The UCLA team’s next step will be to learn how to entice nerve cells in the spinal cord to grow and form new pathways that connect across or around the injury site, enabling the brain to direct these cells. If the researchers succeed, the findings could lead to the development of new strategies for restoring mobility following spinal cord injury.
“Our study has identified cells that we can target to try to restore communication between the brain and spinal cord,” explained Sofroniew. “If we can use existing nerve connections instead of attempting to rebuild the nervous system the way it existed before injury, our job of repairing spinal cord damage will become much easier.”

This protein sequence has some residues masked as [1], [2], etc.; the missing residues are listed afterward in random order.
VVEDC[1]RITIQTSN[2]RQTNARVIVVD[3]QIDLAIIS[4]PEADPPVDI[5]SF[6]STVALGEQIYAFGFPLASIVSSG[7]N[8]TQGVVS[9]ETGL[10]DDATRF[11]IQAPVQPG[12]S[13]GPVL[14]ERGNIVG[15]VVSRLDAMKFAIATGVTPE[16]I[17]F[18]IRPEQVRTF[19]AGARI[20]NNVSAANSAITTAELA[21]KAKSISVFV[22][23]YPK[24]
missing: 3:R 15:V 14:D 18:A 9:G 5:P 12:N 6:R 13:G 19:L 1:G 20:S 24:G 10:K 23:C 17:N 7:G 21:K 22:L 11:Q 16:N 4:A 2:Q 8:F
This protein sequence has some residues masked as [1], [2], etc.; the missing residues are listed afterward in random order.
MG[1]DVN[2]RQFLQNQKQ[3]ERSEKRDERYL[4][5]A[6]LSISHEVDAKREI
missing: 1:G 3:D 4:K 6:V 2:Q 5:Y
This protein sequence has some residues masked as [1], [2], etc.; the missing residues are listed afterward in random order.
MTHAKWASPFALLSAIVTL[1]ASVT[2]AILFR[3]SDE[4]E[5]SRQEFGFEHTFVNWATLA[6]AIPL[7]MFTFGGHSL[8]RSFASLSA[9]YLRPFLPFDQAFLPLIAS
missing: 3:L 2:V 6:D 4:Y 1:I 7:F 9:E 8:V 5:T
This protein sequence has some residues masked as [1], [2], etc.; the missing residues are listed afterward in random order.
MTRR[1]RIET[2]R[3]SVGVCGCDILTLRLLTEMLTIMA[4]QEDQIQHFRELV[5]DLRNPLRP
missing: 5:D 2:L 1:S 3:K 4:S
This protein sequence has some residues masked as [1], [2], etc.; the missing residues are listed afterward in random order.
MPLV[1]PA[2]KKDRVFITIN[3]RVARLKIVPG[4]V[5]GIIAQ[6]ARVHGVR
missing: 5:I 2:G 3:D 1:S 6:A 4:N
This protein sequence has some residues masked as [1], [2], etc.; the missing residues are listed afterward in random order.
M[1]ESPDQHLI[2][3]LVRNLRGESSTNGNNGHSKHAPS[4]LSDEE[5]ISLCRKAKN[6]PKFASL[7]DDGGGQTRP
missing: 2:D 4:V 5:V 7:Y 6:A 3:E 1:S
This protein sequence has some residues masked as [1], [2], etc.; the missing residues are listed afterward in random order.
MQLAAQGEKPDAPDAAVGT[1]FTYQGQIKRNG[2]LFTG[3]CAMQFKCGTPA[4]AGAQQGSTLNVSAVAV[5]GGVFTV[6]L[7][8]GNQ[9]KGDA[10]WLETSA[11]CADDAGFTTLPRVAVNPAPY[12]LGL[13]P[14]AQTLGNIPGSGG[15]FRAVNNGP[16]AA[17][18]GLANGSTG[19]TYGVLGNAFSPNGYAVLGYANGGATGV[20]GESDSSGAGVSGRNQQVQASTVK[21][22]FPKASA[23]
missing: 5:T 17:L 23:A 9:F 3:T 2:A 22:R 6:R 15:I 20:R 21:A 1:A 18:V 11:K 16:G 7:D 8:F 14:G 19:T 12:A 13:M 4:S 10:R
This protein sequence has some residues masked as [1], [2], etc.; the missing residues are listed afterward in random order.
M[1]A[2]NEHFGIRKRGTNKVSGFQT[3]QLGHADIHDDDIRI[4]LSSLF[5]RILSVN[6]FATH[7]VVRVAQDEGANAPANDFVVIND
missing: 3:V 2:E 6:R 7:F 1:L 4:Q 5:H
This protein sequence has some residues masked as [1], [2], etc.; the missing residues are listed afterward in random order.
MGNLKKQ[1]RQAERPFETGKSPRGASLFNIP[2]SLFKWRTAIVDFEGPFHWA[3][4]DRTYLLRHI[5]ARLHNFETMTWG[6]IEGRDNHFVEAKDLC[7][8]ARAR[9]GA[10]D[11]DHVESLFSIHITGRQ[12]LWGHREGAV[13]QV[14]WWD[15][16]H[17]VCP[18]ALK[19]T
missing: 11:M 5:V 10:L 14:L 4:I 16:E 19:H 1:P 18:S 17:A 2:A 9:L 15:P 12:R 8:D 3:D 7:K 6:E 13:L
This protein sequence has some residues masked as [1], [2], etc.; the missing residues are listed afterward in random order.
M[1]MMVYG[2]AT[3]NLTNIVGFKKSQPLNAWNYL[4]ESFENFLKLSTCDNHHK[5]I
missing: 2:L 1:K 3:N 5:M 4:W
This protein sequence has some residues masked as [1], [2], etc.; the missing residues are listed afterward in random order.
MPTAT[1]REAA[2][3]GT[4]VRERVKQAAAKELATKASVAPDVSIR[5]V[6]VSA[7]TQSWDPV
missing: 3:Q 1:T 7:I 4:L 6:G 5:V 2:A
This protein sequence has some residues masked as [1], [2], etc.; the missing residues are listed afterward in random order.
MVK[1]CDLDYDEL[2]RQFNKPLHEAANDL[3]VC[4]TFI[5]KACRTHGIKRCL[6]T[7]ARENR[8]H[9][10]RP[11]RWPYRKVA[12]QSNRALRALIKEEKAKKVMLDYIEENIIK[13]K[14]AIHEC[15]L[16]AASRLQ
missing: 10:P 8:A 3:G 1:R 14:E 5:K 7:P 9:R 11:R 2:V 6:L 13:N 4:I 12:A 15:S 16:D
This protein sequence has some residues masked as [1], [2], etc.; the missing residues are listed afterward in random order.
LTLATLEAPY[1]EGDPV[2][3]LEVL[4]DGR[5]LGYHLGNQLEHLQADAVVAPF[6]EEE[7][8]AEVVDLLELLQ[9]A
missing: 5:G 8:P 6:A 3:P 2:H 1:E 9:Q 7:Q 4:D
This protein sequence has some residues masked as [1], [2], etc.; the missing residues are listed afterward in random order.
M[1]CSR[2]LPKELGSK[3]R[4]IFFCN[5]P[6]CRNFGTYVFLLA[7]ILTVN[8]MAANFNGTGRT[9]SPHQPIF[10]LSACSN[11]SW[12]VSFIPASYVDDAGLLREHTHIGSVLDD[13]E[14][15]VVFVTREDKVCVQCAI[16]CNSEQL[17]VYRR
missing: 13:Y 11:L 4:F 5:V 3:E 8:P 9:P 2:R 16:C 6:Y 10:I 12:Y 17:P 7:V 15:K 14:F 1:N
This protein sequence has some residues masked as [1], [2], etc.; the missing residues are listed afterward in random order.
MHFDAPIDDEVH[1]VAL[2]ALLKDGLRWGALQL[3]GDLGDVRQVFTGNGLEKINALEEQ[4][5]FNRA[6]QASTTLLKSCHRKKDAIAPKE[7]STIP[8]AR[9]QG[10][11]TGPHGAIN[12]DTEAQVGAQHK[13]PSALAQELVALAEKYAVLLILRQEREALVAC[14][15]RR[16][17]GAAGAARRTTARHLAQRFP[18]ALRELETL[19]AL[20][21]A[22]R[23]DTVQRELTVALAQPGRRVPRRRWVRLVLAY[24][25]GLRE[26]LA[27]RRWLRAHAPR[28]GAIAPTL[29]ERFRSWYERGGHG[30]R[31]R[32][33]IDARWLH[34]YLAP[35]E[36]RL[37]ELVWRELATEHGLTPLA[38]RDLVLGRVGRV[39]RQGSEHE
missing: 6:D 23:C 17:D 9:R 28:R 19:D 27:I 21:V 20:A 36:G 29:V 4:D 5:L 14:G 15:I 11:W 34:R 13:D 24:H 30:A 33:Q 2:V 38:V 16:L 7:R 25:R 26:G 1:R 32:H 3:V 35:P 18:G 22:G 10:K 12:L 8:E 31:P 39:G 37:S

The discovery could lead to new therapies for the estimated 250,000 Americans who suffer from traumatic spinal cord injuries. An additional 10,000 cases occur each year, according to the Christopher and Dana Reeve Foundation, which helped fund the UCLA study
January 07, 2008
UCLA reports on progress and promise to reversing paralysis
Spinal cord damage blocks the routes that the brain uses to send messages to the nerve cells that control walking. Until now, doctors believed that the only way for injured patients to walk again was to re-grow the long nerve highways that link the brain and base of the spinal cord. For the first time, a UCLA study shows that the central nervous system can reorganize and follow new pathways to restore the cellular communication required for movement.